I book five times as many weddings with my prices ON as I do with my prices OFF.

5to1

This is by no means a definitive result, but that’s a huge difference. What would have happened if I’d alternated during the other months too? I can’t imagine that ratio changing too much. Yes it would also be nice if I had more years of data, perhaps additional photographers’ results, and had also tested whether the style of pricing makes a difference. Since this is my income on the line, I have to be conservative in my approach.

So…take this with a grain of salt, but most importantly keep track of your data!

* “ON” means either the exact pricing on my site (or available to download without interaction with the lead), “starting at $$$$$” or “typically between $$$$$ and $$$$”.

About The Author

Matt Haines is a professional photographer shooting mostly weddings and family portraits. His website is here, and you can follow his blog and Facebook. This article was first published here.

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3 responses to “Wedding Photography Prices: ON or OFF Your Website?”

  1. Pascal Avatar
    Pascal

    That’s pretty much interessting. I do not have any prices on my homepage, but maybe I have to think about that one.
    Thanks for sharing

  2. fauxshizzl Avatar
    fauxshizzl

    I find listing each of my individual services and their respective prices to be a good fit. That way customers know everything I offer and can build a “package” of sorts for the services they want and can afford before ever contacting me about it. Puts them more in control of price and they get exactly what they want and nothing more or less.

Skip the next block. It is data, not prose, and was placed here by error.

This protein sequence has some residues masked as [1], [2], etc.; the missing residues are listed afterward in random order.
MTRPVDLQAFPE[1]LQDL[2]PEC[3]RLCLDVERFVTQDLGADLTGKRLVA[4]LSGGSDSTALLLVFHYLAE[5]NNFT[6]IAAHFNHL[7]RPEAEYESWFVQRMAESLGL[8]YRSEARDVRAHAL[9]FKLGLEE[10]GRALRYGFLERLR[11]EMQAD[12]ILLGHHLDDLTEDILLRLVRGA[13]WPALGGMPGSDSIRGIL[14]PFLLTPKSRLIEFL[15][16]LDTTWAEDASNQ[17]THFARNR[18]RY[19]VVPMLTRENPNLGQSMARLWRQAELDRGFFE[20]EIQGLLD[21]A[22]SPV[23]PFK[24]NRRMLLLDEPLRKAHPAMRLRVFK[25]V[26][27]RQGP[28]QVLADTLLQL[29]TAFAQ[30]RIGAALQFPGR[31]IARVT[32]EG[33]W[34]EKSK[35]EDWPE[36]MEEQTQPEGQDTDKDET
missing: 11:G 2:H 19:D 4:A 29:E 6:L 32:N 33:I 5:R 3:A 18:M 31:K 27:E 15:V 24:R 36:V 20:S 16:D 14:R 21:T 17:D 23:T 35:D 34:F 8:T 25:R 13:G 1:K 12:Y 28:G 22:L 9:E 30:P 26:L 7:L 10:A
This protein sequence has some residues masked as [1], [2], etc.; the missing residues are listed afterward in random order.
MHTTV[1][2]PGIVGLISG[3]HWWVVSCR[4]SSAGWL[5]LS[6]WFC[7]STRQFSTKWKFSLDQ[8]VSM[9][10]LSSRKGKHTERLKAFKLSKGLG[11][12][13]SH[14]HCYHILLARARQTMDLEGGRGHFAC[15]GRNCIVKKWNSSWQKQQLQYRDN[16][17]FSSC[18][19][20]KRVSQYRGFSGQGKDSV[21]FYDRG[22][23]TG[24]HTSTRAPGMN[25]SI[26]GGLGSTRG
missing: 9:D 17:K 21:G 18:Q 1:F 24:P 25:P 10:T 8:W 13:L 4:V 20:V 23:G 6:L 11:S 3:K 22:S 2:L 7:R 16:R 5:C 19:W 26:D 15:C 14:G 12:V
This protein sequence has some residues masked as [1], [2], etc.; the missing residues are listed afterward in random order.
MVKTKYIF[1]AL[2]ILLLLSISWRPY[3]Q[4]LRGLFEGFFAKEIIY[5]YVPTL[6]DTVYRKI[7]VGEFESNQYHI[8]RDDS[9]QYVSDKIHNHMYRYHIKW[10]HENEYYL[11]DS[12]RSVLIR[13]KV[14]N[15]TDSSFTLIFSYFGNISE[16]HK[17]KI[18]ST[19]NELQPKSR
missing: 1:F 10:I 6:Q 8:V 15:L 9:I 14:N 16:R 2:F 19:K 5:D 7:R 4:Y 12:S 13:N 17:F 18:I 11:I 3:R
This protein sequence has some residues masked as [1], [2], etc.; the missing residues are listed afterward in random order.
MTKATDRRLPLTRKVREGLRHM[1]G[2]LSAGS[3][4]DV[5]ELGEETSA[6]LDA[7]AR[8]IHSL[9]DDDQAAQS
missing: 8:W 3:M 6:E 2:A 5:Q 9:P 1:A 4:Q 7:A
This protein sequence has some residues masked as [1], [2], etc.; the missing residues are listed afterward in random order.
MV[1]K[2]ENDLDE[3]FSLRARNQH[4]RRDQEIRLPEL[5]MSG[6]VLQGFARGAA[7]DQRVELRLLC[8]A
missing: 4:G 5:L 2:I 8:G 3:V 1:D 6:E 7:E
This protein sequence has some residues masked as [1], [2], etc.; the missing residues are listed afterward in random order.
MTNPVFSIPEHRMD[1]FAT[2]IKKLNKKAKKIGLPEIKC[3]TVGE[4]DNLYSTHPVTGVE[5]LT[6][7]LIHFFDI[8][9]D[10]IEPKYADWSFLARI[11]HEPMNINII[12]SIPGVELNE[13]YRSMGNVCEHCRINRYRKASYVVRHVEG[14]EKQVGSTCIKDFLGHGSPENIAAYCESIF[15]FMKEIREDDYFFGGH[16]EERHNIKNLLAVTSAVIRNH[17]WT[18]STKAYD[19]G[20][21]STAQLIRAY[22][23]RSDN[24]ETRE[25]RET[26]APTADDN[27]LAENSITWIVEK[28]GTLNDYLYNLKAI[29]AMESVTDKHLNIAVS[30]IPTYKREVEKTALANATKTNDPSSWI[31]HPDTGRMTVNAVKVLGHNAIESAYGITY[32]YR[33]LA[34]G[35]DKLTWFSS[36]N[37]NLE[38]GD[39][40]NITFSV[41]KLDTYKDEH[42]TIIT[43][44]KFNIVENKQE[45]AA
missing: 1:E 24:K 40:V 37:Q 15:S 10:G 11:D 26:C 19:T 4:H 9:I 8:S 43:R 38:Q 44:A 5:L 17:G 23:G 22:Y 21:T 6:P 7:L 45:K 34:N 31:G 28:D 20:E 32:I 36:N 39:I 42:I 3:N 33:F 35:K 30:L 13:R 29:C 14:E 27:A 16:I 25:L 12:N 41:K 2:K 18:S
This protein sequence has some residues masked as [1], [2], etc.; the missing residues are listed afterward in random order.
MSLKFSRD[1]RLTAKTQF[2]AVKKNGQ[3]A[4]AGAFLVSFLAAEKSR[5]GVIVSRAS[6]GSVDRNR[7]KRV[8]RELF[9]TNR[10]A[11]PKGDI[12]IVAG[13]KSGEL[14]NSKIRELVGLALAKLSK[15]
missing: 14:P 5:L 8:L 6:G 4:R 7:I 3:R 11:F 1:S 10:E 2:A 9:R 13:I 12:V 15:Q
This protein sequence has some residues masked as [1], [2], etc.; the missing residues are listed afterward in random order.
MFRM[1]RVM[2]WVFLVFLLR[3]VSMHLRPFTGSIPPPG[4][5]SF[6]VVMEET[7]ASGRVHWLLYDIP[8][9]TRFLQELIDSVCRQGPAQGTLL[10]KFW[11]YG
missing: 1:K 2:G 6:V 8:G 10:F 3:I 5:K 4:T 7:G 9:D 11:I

3. Laurence Brown Avatar
    Laurence Brown

    If i were looking for a photographer and they didn’t have prices on the website I’d presume “if you have to ask you can’t afford it” or “the photographer wants a chance to try and justify their absurdly expensive prices”

    At the time when people are planning there wedding (and pricing it up) they’ll go and have a look at a few photographers websites for ones they like and what they can afford and get a general idea of cost.

    If you miss out on this stage it’s unlikely they’ll come back to you when it comes to finalising a photographer choice.

    The other major factor that affects in my experience is*:
    Whether they will give up the digitals…. The practice of keeping hold of the originals and allowing one book of photos and any further prints cost more is very old fashioned. (or charging extortionate amounts for individual files) People want to put their wedding (or any Other shoot) on facebook, their ipad, their phone etc. Nobody takes a big book of photo to show their aunty anymore, they take the ipad. I’m prepared to pay a little more to get all the originals but £40 ($60) each is a bit rich… I’ve personally been put off hiring a photographer on that basis.

    * = Other than having a portfolio they like